Our challenge changed things. It helped us to realise that anything was possible; no longer did even the biggest and most unbelievable of events feel unachievable. Walk 30 miles? No more taxing than walking to the shops. Cycle 250 miles? No different to cycling to work.
However, when faced with the prospect of everyday challenges much closer to home such as work and family – the unbelievable suddenly seems much easier to complete.
Like we’ve said before, we don’t want to make this blog solely about us – it can all quite quickly get a bit self-involved. We can though, help put a few things into context.
Which is why, when I learned I would be made redundant the day I learned I was to be a dad for the first time, it helped me realise a few very simple things.
To truly win the battle over anxiety and mental stress we need to have the basics covered. We can practice things such as mindfulness techniques or CBT therapy to alleviate some of the symptoms but if the basic elements of life are not in place it can become an impossible situation to control.
Seven or eight years ago, whilst working as a youth worker, I got to learn about something called Maslow’s hierarchy of needs, a psychological theory which explains the basic needs of human existence. Often simplified in a pyramid, the bottom and most important section denote the basic needs of human survival: air, water and food. Just above that is the need for security, both personal and financial.
When added to my own set of circumstances, the thought that in a time of austerity we would be unable to adequately provide for a child became utterly terrifying. I mean, we would have got by, things would have worked out fine, but then thinking clearly in a time of panic was never an easy thing to do.
Still, in a time of poverty, political instability and humanitarian crisis, talking about your own redundancy seems increasingly futile. However, applied to our modern world, hemmed in by rising costs, increasing competition and the weight of expectation, it all becomes relative, leaving you with the increasing feeling that you are out of control, staring into the abyss of personal destruction.
People will tell you that you that you will be ok, that things will work out. It is at this point that you switch off, your mind wondering away into a dark chasm of self-loathing, convinced that despite the insistence that it is the role has been made redundant and not the person, you have been found out. It has finally been discovered that you are an imposter who, for many months, has quietly convinced a group of individuals that you are more than a walking, talking pile of deception.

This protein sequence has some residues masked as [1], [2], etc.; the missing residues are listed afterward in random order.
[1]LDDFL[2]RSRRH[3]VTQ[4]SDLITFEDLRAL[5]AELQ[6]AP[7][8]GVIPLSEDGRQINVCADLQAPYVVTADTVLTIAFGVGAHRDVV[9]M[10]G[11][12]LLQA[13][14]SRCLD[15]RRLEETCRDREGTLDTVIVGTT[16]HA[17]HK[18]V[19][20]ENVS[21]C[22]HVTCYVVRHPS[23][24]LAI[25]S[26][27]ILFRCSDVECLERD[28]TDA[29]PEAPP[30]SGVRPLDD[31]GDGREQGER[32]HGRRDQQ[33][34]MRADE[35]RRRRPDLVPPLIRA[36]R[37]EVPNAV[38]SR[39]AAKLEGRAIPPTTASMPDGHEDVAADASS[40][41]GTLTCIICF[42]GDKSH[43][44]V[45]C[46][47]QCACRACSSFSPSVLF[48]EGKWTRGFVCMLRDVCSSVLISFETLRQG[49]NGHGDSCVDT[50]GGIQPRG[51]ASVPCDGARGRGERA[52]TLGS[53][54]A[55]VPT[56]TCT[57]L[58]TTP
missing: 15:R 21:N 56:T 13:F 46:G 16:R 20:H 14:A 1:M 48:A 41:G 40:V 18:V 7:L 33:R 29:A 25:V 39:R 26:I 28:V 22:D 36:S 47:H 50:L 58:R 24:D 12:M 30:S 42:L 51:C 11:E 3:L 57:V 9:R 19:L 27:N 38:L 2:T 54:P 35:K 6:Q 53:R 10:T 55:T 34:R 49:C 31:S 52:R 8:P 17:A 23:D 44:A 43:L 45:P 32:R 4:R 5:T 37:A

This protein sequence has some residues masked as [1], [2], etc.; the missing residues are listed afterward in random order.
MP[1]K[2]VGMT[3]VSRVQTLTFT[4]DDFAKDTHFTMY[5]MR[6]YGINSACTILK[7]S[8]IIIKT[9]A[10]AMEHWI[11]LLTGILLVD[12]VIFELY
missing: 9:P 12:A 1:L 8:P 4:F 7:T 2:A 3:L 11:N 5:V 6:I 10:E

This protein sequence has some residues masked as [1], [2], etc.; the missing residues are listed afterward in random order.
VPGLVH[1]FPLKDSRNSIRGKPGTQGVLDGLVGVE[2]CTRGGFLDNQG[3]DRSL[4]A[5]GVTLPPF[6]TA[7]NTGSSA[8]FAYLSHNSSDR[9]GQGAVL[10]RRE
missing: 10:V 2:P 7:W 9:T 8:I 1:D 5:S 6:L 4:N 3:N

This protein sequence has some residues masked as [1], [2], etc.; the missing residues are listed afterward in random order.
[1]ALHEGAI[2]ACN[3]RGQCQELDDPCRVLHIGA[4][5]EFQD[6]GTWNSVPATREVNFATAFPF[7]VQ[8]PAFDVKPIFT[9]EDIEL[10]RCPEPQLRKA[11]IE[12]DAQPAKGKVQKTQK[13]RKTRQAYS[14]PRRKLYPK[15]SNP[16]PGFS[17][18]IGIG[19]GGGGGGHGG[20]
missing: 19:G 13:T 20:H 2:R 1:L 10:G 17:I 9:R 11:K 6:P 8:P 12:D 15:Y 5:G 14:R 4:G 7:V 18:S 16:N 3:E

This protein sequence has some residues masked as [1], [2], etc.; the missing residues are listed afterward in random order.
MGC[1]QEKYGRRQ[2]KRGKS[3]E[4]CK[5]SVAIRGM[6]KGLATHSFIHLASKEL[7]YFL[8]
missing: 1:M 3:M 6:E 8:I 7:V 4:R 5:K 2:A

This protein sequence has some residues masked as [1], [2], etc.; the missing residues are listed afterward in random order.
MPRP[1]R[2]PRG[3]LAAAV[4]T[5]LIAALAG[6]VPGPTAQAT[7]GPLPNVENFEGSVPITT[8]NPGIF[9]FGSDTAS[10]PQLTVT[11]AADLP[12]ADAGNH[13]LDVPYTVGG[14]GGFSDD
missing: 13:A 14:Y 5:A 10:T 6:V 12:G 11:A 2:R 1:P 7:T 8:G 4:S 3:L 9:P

We have been led to believe that life should take a linear path: birth, childhood, school, university, work, family, pension and death. Anything that interferes with that pattern, especially in our modern world of societal expectation, is increasingly viewed as erratic, almost unforgivable.
Redundancy then, in the light of this, is the modern world’s version of a bout of leprosy. You have fallen off the metaphorical path, tainted by a career disease that is viewed almost as disgustingly as that most famous of medieval diseases.
If you happen to work in a large organisation and people find out, they might do one of two things: stay well away for fear of being associated with the failure disease or eagerly catch you up as you walk down the corridor to pat you on the shoulder like you have some terminal illness, something painful – possibly leprosy of the face.
For weeks you sit and stare into space, internal conversations milling through your mind like the sound of chainsaw picking its way through a dense rainforest. Each strike of the chainsaw against the bark comes with it another reminder that you have lost control of your own destiny – adrift in a sea of panic and confusion.
To give any fuel to what is already a brain filled with anxiety is like giving an out of control bush fire the oxygen it needs to burn down homes.
Redundancy then, at a time when life demands uniformity and normality is one of few things, possibly along with ill-health or family tragedy, that has the potential to destroy the work taken to keep the worst ravages of overthinking in check.
With my own situation now fortunately sorted, would I recommend any advice to anyone going through similar experiences? Well, yes. Try not to overthink. However, that’s like asking a patient with a back problem to not complain of backache.
I would though remove anything from your life that you cannot control. The news, although it obviously pays to be informed, is designed with the very intention to make us nervous and anxious so that we are easier to control when the inevitable ‘big decisions’ have to be made. It isn’t needed; concentrate your efforts on tangible things that keep your mind occupied without the capacity to feel worse than when you started – unfortunately that means getting high or drunk are out of the question.
Rigorous exercise, cooking, reading interesting literature, digging holes, planning challenges; they might sound like basic answers to complex issues but to regain your mind, a mind that is incredibly powerful, you need to divert its attention. It might be temporary but for some temporary is necessary.